The Independent Student Newspaper of St. John's University

The Torch

The Independent Student Newspaper of St. John's University

The Torch

The Independent Student Newspaper of St. John's University

The Torch

Relay for Life is a tempting choice for volunteers

There is a flaw in the Relay for Life donation system that makes it possible for students to pocket money collected in the name of the American Cancer Society.

Relay for Life is a fundraising event sponsored by the American Cancer Society. St. John’s University hosted the event April 6 and 7. To raise money for the ACS, St. John’s students created teams to collect donations. Cash, checks and online contributions were accepted.

The last two can be traced and accounted for. Cash, however, can easily be pocketed. There is no way to make sure the cash a person donated to a team will make it to the final collection pot at Relay for Life.

While some students may think the intimate nature of Relay for Life would deter theft because people ask for donations from their friends and family, just because a person does nice things does not mean they are a nice person.

Even though one is sacrificing his or her time to raise money for a cause, one might still be tempted to use that money for him or herself.

American Cancer Society Regional Vice President of Queens Tameron Ackley said, “We [American Cancer Society] have never had problems with students pocketing funds before. Many people donate with checks or contribute online.”

But there is no way of knowing who is sticking their hand in the cookie jar because cash donations can not be traced back to the donator once they are given to a team walking in the Relay for Life.

If a person went door-to-door in their dormitory asking for donations he or she could simply take that money and keep it for personal use. If the collector does not record their cash donations, it is almost as if the cash was never collected in the first place. It is based wholly on trust.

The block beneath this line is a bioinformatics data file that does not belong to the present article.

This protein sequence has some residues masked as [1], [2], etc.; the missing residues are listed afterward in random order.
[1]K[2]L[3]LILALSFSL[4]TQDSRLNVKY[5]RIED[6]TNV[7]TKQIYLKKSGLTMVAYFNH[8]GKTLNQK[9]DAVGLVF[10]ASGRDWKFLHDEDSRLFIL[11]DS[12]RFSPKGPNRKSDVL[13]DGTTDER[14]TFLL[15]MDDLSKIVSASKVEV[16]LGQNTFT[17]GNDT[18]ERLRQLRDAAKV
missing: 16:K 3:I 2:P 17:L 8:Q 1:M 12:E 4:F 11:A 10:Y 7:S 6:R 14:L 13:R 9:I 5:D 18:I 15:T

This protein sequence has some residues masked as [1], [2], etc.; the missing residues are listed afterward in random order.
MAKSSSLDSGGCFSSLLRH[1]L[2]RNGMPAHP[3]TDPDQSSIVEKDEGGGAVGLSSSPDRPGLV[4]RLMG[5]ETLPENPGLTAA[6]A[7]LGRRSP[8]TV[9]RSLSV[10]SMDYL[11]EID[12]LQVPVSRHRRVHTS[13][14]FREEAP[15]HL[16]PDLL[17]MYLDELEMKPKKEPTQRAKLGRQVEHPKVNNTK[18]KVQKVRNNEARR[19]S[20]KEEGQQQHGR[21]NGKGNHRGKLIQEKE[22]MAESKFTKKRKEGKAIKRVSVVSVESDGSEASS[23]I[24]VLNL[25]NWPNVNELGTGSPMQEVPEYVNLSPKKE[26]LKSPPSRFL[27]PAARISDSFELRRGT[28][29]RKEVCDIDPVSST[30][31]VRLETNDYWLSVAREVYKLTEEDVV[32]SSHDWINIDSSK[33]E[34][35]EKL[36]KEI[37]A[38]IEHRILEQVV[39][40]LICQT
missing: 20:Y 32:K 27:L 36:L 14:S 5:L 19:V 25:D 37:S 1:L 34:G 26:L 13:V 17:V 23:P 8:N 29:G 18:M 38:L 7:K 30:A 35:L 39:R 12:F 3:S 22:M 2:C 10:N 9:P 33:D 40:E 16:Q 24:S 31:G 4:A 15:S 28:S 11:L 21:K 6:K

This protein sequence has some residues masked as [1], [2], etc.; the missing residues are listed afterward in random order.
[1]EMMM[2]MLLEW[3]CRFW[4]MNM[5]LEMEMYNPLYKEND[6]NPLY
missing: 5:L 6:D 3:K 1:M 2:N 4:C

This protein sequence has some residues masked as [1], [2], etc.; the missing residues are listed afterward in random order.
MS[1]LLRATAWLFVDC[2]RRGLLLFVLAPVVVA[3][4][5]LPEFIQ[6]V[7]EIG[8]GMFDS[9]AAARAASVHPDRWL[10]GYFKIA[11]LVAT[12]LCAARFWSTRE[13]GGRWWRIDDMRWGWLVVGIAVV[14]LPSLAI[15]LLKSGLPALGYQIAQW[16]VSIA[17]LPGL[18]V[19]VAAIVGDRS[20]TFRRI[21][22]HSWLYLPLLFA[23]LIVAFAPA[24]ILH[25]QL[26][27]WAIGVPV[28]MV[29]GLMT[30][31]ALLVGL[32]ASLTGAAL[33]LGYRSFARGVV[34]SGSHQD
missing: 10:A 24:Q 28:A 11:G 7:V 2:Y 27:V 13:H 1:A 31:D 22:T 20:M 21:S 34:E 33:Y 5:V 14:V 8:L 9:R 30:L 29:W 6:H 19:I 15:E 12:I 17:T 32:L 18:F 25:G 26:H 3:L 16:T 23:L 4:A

Ackley said she thinks the St. John’s students are here for the right reasons and therefore does not think there is much risk.

“It definitely seems possible for students to steal donation money,” says Erin Keaney, team captain for the St. Vincent De Paul Society, “Since it is based on the honor system there is definitely a window of opportunity, but I think the cause [Relay for Life] is greater than the temptation.”

“I don’t think they [donators] should be concerned with students pocketing funds,” stated Rebecca Beliard, future public relations chair for the Legal Society, “People have consciences. People want to help.”

Although the ACS is a reputable cause, this does not make the people who participate on the Relay for Life teams reputable individuals.

No one is above temptation. If a person knew they could steal money and go unnoticed and unpunished he or she would probably do it. At the very least, the thought would cross their mind.

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